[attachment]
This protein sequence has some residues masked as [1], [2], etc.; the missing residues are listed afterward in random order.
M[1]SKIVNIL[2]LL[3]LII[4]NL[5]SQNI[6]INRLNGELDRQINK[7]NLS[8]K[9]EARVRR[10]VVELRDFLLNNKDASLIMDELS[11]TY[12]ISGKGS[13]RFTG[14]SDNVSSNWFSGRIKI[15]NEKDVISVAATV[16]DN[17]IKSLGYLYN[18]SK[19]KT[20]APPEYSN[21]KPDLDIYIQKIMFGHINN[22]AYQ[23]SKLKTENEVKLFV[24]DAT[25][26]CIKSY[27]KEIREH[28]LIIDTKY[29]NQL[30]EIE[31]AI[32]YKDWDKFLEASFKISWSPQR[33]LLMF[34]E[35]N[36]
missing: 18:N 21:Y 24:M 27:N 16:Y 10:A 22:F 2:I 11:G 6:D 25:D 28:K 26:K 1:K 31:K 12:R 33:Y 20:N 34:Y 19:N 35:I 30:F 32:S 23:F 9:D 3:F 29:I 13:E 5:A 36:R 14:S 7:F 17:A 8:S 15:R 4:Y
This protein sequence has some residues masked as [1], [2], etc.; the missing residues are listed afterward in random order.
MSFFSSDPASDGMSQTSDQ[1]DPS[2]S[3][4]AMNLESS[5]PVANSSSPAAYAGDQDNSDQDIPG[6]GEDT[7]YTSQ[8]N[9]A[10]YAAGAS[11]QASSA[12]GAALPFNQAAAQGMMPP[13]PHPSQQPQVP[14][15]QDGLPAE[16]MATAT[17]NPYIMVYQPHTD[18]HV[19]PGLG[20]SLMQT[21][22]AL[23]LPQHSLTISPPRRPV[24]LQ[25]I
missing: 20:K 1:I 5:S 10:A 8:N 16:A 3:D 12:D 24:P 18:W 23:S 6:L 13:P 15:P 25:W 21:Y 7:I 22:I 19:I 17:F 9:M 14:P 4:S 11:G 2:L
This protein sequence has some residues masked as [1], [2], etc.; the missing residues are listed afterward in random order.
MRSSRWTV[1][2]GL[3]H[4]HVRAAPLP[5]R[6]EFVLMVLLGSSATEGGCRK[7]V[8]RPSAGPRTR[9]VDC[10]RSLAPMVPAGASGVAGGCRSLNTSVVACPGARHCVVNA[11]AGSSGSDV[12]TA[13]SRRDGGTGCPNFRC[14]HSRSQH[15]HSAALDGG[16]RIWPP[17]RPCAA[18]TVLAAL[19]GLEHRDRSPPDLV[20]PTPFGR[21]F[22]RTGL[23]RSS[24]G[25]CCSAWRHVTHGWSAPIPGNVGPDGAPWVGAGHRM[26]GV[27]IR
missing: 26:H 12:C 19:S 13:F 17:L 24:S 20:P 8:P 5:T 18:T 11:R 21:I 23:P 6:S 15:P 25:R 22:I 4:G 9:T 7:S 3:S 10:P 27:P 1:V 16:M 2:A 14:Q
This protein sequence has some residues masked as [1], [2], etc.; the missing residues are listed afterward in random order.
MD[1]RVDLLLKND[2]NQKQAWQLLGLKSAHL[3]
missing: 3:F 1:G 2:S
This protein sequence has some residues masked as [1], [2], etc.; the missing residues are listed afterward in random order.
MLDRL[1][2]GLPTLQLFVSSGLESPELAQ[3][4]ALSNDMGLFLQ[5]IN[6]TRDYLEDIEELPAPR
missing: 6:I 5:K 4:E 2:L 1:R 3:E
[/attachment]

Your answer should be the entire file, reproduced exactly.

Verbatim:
This protein sequence has some residues masked as [1], [2], etc.; the missing residues are listed afterward in random order.
M[1]SKIVNIL[2]LL[3]LII[4]NL[5]SQNI[6]INRLNGELDRQINK[7]NLS[8]K[9]EARVRR[10]VVELRDFLLNNKDASLIMDELS[11]TY[12]ISGKGS[13]RFTG[14]SDNVSSNWFSGRIKI[15]NEKDVISVAATV[16]DN[17]IKSLGYLYN[18]SK[19]KT[20]APPEYSN[21]KPDLDIYIQKIMFGHINN[22]AYQ[23]SKLKTENEVKLFV[24]DAT[25][26]CIKSY[27]KEIREH[28]LIIDTKY[29]NQL[30]EIE[31]AI[32]YKDWDKFLEASFKISWSPQR[33]LLMF[34]E[35]N[36]
missing: 18:N 21:Y 24:M 27:N 16:Y 10:A 22:F 2:I 11:G 6:D 25:D 28:K 26:K 1:K 31:K 12:R 33:Y 20:N 34:Y 19:N 35:I 30:F 32:S 23:F 9:D 3:F 29:I 13:E 5:A 36:R 14:S 7:F 17:A 8:S 15:R 4:Y
This protein sequence has some residues masked as [1], [2], etc.; the missing residues are listed afterward in random order.
MSFFSSDPASDGMSQTSDQ[1]DPS[2]S[3][4]AMNLESS[5]PVANSSSPAAYAGDQDNSDQDIPG[6]GEDT[7]YTSQ[8]N[9]A[10]YAAGAS[11]QASSA[12]GAALPFNQAAAQGMMPP[13]PHPSQQPQVP[14][15]QDGLPAE[16]MATAT[17]NPYIMVYQPHTD[18]HV[19]PGLG[20]SLMQT[21][22]AL[23]LPQHSLTISPPRRPV[24]LQ[25]I
missing: 20:K 1:I 5:S 10:A 8:N 16:A 3:D 12:D 24:P 18:W 23:S 6:L 13:P 15:P 25:W 21:Y 7:I 22:I 19:I 17:F 9:M 14:P 4:S 11:G 2:L
This protein sequence has some residues masked as [1], [2], etc.; the missing residues are listed afterward in random order.
MRSSRWTV[1][2]GL[3]H[4]HVRAAPLP[5]R[6]EFVLMVLLGSSATEGGCRK[7]V[8]RPSAGPRTR[9]VDC[10]RSLAPMVPAGASGVAGGCRSLNTSVVACPGARHCVVNA[11]AGSSGSDV[12]TA[13]SRRDGGTGCPNFRC[14]HSRSQH[15]HSAALDGG[16]RIWPP[17]RPCAA[18]TVLAAL[19]GLEHRDRSPPDLV[20]PTPFGR[21]F[22]RTGL[23]RSS[24]G[25]CCSAWRHVTHGWSAPIPGNVGPDGAPWVGAGHRM[26]GV[27]IR
missing: 26:H 12:C 19:S 13:F 17:L 24:S 20:P 8:P 5:T 18:T 11:R 21:I 23:P 6:S 15:P 25:R 22:I 4:G 9:T 7:S 3:S 10:P 27:P 1:V 16:M 2:A 14:Q
This protein sequence has some residues masked as [1], [2], etc.; the missing residues are listed afterward in random order.
MD[1]RVDLLLKND[2]NQKQAWQLLGLKSAHL[3]
missing: 3:F 1:G 2:S
This protein sequence has some residues masked as [1], [2], etc.; the missing residues are listed afterward in random order.
MLDRL[1][2]GLPTLQLFVSSGLESPELAQ[3][4]ALSNDMGLFLQ[5]IN[6]TRDYLEDIEELPAPR
missing: 6:I 5:K 4:E 2:L 1:R 3:E